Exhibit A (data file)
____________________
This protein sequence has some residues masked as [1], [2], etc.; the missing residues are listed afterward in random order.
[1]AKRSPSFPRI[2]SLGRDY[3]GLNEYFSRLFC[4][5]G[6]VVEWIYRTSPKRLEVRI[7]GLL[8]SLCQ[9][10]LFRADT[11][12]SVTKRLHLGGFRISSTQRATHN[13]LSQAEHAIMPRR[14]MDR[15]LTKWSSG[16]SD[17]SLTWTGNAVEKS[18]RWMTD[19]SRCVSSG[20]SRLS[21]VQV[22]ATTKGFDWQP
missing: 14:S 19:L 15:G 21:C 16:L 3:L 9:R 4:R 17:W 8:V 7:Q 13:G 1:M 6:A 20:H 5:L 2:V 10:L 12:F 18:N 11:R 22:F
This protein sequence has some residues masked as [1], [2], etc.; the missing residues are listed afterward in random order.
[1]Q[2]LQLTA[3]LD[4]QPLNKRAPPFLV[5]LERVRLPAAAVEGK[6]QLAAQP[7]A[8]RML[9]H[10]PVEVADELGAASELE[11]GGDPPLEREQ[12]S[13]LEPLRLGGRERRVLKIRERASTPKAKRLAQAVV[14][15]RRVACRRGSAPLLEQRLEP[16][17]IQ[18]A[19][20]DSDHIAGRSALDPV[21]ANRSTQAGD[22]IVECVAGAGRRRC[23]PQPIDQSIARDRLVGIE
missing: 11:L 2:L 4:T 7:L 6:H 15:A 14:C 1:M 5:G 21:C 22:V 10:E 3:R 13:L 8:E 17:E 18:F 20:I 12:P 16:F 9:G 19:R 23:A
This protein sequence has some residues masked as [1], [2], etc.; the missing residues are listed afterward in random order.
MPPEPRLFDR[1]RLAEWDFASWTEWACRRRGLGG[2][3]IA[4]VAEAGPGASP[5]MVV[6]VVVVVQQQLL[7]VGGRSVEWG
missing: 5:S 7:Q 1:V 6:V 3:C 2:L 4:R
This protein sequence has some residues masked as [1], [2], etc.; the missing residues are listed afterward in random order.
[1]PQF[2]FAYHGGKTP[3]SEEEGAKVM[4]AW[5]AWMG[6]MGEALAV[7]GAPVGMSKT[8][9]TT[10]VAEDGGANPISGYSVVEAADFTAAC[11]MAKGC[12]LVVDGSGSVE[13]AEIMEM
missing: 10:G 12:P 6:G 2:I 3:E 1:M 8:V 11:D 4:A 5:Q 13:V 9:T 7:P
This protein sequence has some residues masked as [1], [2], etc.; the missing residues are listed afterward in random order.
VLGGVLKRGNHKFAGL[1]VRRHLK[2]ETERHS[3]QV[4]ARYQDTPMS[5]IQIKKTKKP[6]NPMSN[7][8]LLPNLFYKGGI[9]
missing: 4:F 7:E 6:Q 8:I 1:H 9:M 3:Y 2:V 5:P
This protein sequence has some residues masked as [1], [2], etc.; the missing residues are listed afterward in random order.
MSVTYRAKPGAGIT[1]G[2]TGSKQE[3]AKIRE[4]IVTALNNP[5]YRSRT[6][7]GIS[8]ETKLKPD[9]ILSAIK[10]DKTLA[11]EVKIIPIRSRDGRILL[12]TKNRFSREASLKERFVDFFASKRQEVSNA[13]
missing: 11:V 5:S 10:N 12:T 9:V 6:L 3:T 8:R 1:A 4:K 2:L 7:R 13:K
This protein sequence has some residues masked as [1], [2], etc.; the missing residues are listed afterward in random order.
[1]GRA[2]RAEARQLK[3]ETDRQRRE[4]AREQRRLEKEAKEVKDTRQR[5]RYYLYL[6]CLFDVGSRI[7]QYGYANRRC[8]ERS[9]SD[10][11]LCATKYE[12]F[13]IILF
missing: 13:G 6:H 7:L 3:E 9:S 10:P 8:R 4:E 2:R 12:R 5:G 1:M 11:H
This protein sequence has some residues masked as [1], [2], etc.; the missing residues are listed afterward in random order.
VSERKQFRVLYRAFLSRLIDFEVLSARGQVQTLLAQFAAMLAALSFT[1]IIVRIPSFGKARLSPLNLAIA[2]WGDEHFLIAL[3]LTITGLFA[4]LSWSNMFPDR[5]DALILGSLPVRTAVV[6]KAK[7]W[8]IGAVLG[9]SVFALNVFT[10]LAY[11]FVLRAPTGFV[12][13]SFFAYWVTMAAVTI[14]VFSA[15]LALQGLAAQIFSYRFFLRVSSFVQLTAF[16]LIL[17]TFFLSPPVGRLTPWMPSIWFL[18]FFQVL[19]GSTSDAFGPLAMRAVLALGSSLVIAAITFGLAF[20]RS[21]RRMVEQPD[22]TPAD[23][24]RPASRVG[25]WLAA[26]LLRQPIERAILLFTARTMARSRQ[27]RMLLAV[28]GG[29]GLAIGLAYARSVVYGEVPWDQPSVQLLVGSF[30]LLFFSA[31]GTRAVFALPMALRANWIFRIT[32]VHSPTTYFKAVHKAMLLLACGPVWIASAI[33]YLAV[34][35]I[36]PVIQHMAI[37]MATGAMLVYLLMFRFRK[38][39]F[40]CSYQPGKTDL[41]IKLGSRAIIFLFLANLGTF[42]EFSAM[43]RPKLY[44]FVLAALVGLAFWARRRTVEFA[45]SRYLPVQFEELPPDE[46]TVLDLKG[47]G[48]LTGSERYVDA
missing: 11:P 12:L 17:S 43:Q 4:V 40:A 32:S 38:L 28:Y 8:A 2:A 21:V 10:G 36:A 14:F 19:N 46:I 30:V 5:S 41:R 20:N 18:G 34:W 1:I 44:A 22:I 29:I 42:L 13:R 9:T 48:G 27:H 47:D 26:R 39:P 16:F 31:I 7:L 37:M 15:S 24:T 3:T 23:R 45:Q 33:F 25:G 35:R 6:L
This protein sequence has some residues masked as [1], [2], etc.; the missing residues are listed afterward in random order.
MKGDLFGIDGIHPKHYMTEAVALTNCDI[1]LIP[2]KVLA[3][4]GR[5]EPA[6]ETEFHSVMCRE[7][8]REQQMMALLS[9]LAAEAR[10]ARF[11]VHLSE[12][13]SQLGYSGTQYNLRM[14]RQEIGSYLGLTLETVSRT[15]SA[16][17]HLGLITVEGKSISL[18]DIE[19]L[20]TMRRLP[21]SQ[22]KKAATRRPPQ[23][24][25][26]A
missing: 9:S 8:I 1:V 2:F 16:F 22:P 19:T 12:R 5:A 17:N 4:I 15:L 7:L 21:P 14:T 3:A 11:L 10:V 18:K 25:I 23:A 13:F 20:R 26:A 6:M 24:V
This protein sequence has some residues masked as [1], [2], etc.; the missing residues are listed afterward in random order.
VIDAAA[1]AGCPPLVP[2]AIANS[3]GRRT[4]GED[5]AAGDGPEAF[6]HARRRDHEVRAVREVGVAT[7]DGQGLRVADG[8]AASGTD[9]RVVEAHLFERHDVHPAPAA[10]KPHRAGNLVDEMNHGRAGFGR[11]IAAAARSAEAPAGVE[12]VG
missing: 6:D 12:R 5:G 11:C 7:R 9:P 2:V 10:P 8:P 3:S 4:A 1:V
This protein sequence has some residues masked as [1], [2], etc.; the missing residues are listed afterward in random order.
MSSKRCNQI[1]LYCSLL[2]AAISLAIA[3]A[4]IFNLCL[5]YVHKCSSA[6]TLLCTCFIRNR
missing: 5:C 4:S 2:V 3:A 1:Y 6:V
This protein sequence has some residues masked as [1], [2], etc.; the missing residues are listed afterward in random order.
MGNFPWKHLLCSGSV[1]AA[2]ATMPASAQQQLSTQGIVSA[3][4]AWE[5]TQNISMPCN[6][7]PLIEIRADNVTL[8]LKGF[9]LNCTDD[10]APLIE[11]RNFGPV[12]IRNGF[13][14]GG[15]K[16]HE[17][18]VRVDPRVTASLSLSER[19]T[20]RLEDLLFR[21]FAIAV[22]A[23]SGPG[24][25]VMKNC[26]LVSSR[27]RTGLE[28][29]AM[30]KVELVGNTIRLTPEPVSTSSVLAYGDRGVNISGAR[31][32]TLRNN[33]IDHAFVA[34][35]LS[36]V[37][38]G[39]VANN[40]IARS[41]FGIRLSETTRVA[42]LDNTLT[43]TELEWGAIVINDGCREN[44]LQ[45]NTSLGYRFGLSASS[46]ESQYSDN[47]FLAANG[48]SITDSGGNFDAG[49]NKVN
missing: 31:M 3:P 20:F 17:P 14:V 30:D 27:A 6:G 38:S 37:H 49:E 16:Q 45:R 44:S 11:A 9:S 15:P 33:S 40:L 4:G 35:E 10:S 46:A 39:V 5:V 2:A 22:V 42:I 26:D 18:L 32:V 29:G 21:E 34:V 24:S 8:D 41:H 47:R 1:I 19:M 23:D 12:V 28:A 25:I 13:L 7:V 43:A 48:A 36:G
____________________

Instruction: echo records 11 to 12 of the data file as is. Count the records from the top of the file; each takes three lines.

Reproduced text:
This protein sequence has some residues masked as [1], [2], etc.; the missing residues are listed afterward in random order.
MSSKRCNQI[1]LYCSLL[2]AAISLAIA[3]A[4]IFNLCL[5]YVHKCSSA[6]TLLCTCFIRNR
missing: 5:C 4:S 2:V 3:A 1:Y 6:V
This protein sequence has some residues masked as [1], [2], etc.; the missing residues are listed afterward in random order.
MGNFPWKHLLCSGSV[1]AA[2]ATMPASAQQQLSTQGIVSA[3][4]AWE[5]TQNISMPCN[6][7]PLIEIRADNVTL[8]LKGF[9]LNCTDD[10]APLIE[11]RNFGPV[12]IRNGF[13][14]GG[15]K[16]HE[17][18]VRVDPRVTASLSLSER[19]T[20]RLEDLLFR[21]FAIAV[22]A[23]SGPG[24][25]VMKNC[26]LVSSR[27]RTGLE[28][29]AM[30]KVELVGNTIRLTPEPVSTSSVLAYGDRGVNISGAR[31][32]TLRNN[33]IDHAFVA[34][35]LS[36]V[37][38]G[39]VANN[40]IARS[41]FGIRLSETTRVA[42]LDNTLT[43]TELEWGAIVINDGCREN[44]LQ[45]NTSLGYRFGLSASS[46]ESQYSDN[47]FLAANG[48]SITDSGGNFDAG[49]NKVN
missing: 31:M 3:P 20:F 17:P 14:V 30:D 27:A 6:G 38:S 37:H 49:E 16:Q 45:R 44:S 11:A 9:S 15:P 33:S 40:L 4:G 35:E 10:S 46:A 39:V 5:V 2:A 22:V 42:I 26:D 18:L 32:V 29:G 21:E 34:V 24:S 8:D 41:H 47:R 1:I 19:M 23:D 12:V 28:A 25:I 13:L 7:V 43:A 48:A 36:G